Pointing at the accountable players, the report underlines that the owners and the management of the plantations make the decisions on the tasks, the method of spraying, the type of pesticides used, the health care services and the actions taken when a complaint is lodged. The plantation industry has failed to set up safety committees and adhere to the Occupational and Safety Act. And worse, it has not given the workers appropriate information on the poisons they would have to handle and use. Though it is aware of the dangers that these poisons pose, it still continues to use very highly toxic pesticides. However, it has developed strategies so that it will not be made accountable. The industry has structured the task of spraying into the ‘sub-contractual work’ category. As such, the workers come directly under the supervision of the sub contractor. Many remain as temporary workers, and in this way the industry has abdicated its responsibility. Its concern is only profits and not the lives of the workers who bring in the wealth to the industry.

As for the pesticide industry, though it works closely with the plantation industry without coming directly in contact with the workers, it is responsible to ensure that the pesticides it manufactures and distributes do not poison workers, the public and the environment. However, the industry has not, or has been very slow, in taking action to address these issues, and has often been more vocal in denying that poisoning has taken place.

The Pesticide Board and the Department of Occupational Safety and Health are responsible to ensure protection and safety of the workers from poisons. Overall, there is a lack of monitoring of the sale, use and impact of the poisons in the plantations. The weak implementation of the regulations in the plantation sector has led to women workers being poisoned daily. Besides this, health or medical personnel have not been trained effectively to deal with pesticide poisoning and health. Thus the government is equally accountable for the current health crisis of plantation women sprayers.

The National Union of Plantation Workers (NUPW) though comprised by 60% of women, has failed to address the frightening reality of women workers and their daily exposure to poisons. The leadership has bargained for slightly higher wages for sprayers as a ‘high-risk’ job. The lack of gender perspective is reflected in the absence of programs for women and lack of women leaders in the Union itself.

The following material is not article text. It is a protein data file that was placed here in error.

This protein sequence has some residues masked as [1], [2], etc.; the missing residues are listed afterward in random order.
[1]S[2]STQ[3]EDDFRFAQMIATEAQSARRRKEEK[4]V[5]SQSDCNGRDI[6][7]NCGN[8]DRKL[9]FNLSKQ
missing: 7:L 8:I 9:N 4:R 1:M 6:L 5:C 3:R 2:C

The hiring of migrant workers, most of them employed as contract labour, is an emerging issue. Activities are often sub-contracted to businesses or agents who supply these contract workers to undertake various jobs on the plantation without becoming employees. They are unprotected by all the labour regulations, are highly mobile and face the high risk of being arrested, detained and deported. Thus these workers are also highly vulnerable and face acute risks to their health with no access to medical care or treatment.

Eventually, the reduction or prevention of toxicity related to pesticide usage in the country would entail, among other actions, that the use of hazardous compounds such as pesticides is banned and/or severely restricted, alternatives to chemical pest control are promoted in the country, and the gender perspective is integrated in the analysis of the occupational hazards of pesticides.

A women organisation has spoken loud. It has given voice to the “silenced” in an effort to counterbalance the harmful effects of a failed production pattern of large scale monoculture plantations which is artificial, insecure, and reinforces women exclusion with no benefit for the people at large.

Article based on: “Poisoned and Silenced. A Study of Pesticide Poisoning in the Plantations”, Tenaganita, e-mail: tenaganita@yahoo.co.uk or tnita@hotmail.com , http://caramasia.gn.apc.org/tn_page0.html ; and Pesticide Action Network (PAN) Asia and the Pacific, e-mail: panap@panap.net, http://www.panap.net/